Contamination (Blue Underground)
by John Bikowski
Blue Underground has done it again. Somehow they managed to put together a solid package for a rather obscure Italian “classic” (of sorts). The film is Alien Contamination, or simply Contamination, as the new DVD release is titled. The film came out in 1980 and was directed by Luigi Cozzi, a longtime friend of the Italian maestro, Dario Argento. Cozzi’s style, however, is more similar to that of another infamous Italian puke-meister: the late Lucio Fulci. In fact, the way Contamination begins, you’d swear you were watching the beginning of Fulci’s Zombie. The same New York waterway… the same unresponsive boat. Both films even have the same hero: Ian McCulloch. But then again, we all know that certain Europeans have no qualms about lifting ideas, characters, and even entire scenes from previously-made films. Cozzi himself says he saw how well Ridley Scott’s Alien did and he wanted that same type of success.
How successful was Contamination? Well, it may have done well overseas, but here in America, it was picked up for a lackluster video distribution in an edited form. It seems the censors here were worried about the violent content effecting innocent viewers. It’s a good thing those film butchers stepped in, too. Otherwise, there may’ve been a slate of copycat slayings in which victims were doused with extra-terrestrial egg juice causing their intestines to swell and burst through their chest cavities in slow motion. Thankfully, this new DVD has the full, uncut version of the film with all of the missing gore back where it belongs. The film looks great and sounds crisp, too (even though the original dubbing is a tad corny at times). Throw in a souped-up synth score from the legendary progressive rock band Goblin, and you have an entertaining helping of exploitation.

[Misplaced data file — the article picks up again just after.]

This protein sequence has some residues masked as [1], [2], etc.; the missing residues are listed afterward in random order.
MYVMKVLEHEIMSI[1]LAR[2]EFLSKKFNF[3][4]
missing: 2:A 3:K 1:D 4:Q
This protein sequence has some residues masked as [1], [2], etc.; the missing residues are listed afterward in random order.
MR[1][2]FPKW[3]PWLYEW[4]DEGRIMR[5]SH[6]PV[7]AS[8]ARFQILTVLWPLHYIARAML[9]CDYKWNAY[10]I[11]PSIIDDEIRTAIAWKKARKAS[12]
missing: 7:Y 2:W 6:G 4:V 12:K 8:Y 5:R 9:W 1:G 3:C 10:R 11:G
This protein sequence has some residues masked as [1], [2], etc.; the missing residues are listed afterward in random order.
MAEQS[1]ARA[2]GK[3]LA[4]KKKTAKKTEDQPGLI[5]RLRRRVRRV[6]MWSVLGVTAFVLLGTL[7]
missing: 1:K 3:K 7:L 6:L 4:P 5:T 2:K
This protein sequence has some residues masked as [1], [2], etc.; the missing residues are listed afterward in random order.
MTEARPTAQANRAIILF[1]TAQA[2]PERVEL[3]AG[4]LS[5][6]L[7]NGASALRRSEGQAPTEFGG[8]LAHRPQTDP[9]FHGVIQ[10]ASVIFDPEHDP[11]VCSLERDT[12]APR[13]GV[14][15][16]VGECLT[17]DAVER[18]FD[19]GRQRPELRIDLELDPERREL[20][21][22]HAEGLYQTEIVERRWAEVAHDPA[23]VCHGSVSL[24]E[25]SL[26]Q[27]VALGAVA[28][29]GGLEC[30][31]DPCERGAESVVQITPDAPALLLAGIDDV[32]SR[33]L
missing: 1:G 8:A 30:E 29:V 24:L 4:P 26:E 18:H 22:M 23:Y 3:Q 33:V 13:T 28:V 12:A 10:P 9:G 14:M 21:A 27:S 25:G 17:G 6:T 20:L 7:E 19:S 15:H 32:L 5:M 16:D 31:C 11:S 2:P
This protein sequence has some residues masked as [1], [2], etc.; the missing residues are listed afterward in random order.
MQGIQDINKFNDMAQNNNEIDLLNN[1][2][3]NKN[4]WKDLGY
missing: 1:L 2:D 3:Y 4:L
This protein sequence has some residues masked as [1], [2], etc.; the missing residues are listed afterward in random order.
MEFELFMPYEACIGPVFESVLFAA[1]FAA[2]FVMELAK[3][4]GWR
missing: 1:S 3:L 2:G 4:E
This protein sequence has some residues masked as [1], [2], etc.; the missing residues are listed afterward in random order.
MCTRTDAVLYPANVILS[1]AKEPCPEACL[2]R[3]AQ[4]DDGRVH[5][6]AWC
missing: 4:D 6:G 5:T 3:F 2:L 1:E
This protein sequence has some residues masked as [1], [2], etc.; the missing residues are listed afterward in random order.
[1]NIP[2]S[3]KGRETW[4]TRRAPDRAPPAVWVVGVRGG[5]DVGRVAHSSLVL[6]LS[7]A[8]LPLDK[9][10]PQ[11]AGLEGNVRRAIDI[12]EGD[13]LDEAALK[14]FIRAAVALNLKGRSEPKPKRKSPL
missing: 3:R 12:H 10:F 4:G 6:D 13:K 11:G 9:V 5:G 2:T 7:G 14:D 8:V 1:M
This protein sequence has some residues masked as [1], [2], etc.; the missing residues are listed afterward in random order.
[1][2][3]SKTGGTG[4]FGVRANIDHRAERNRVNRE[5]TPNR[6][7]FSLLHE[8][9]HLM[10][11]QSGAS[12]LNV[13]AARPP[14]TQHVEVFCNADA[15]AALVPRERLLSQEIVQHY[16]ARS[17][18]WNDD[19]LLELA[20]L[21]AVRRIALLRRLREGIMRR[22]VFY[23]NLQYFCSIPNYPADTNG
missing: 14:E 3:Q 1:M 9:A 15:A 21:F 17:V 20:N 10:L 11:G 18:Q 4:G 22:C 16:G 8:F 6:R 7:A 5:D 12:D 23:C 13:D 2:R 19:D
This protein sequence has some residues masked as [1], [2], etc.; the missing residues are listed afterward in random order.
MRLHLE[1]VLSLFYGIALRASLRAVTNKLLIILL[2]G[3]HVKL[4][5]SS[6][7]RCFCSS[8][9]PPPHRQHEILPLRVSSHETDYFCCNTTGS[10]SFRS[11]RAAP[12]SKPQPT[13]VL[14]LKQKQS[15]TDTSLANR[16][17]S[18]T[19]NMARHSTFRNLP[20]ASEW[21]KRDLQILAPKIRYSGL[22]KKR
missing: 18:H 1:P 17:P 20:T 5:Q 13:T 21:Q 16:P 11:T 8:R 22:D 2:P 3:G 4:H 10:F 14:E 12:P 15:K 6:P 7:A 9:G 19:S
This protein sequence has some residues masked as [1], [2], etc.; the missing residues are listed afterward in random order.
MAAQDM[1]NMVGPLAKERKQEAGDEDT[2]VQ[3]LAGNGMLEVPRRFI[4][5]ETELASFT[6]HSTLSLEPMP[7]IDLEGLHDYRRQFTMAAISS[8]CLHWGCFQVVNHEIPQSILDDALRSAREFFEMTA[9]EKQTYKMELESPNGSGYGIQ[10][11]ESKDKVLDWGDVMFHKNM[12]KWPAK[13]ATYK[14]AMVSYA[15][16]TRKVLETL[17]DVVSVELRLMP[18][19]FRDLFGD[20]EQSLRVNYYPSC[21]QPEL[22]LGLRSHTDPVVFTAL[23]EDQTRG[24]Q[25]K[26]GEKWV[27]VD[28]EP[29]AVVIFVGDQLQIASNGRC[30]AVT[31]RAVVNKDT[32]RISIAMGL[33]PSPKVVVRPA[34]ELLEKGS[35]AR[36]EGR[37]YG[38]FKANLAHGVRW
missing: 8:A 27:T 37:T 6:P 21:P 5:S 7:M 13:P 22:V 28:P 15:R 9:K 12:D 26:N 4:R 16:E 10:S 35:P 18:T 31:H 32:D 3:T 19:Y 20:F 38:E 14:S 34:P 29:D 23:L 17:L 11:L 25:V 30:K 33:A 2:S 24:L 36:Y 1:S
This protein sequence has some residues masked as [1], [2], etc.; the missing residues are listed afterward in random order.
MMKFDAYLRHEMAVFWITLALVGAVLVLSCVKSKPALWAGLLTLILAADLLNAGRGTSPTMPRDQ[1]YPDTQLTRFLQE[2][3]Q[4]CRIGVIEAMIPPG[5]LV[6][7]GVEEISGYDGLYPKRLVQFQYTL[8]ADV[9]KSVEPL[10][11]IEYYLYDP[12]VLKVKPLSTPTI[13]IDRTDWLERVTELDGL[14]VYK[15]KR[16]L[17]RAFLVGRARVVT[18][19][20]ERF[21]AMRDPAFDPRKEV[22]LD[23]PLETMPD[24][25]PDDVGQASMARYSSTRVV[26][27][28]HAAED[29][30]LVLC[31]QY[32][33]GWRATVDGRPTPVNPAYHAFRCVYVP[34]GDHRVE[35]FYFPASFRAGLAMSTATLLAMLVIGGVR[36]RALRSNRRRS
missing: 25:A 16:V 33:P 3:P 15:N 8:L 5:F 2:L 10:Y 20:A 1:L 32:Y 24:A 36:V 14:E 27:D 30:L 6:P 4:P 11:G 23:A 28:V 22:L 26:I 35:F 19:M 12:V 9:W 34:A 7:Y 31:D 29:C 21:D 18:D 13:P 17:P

The story begins with the boarding of a deserted cargo ship by a special research group working alongside the police. During their search, they find one of the crew members ripped to bloody shreds. Then they come across a huge collection of torso-sized, pimply green eggs being transported under the guise of coffee. One of the rubbery eggs unexpectedly bursts, sending glops of goo-squirt onto some of the rescue members. Almost immediately, they begin to scream in agony as their insides violently blast apart, spraying giant geysers of gore and lumpy viscera. And so the mystery begins… Who the hell was moving these lethal pods and why? After running tests and exploding some lab rats, the government decides that the eggs are like nothing found on Earth. It turns out they’re from Mars, and at least one person won’t be surprised to hear about them. It seems there was an expedition to Mars that went awry. Two prominent astronauts discovered the lethal eggs in a mysterious cave. However, when they returned to Earth, one of the astronauts, Hamilton, denied it all, leaving his partner (McCulloch) to be declared insane. Now, years later, the same governmental agency that blackballed him must kiss his ass in order to save the world. McCulloch teams up with a ballsy, female research leader and a New York cop to uncover the culprits, thereby restoring his honor and credibility.
Contamination has a fun, low-budget feel. There is plenty of action and plenty of wall-to-wall splatter. You’ll also find a fair amount of humor (much of it unintentional?) as the characters say and do oddly European things. And how can you not smile when the mastermind turns out to be a gargantuan Cyclops with a six-foot mouth, phallic-like tentacles that suction and munch victims, and a glaring floodlight of a peeper. Yup, you can actually tell that his eye is a flood light… priceless. Not only do you get the fully-restored 95-minute unrated feature, Blue Underground has also included lots of extras. There is a graphic novel, a poster and still gallery, a theatrical trailer, an 18-minute interview with with co-writer/director Cozzi, and a 23-minute documentary on the making of Contamination which includes behind-the-scenes goodies.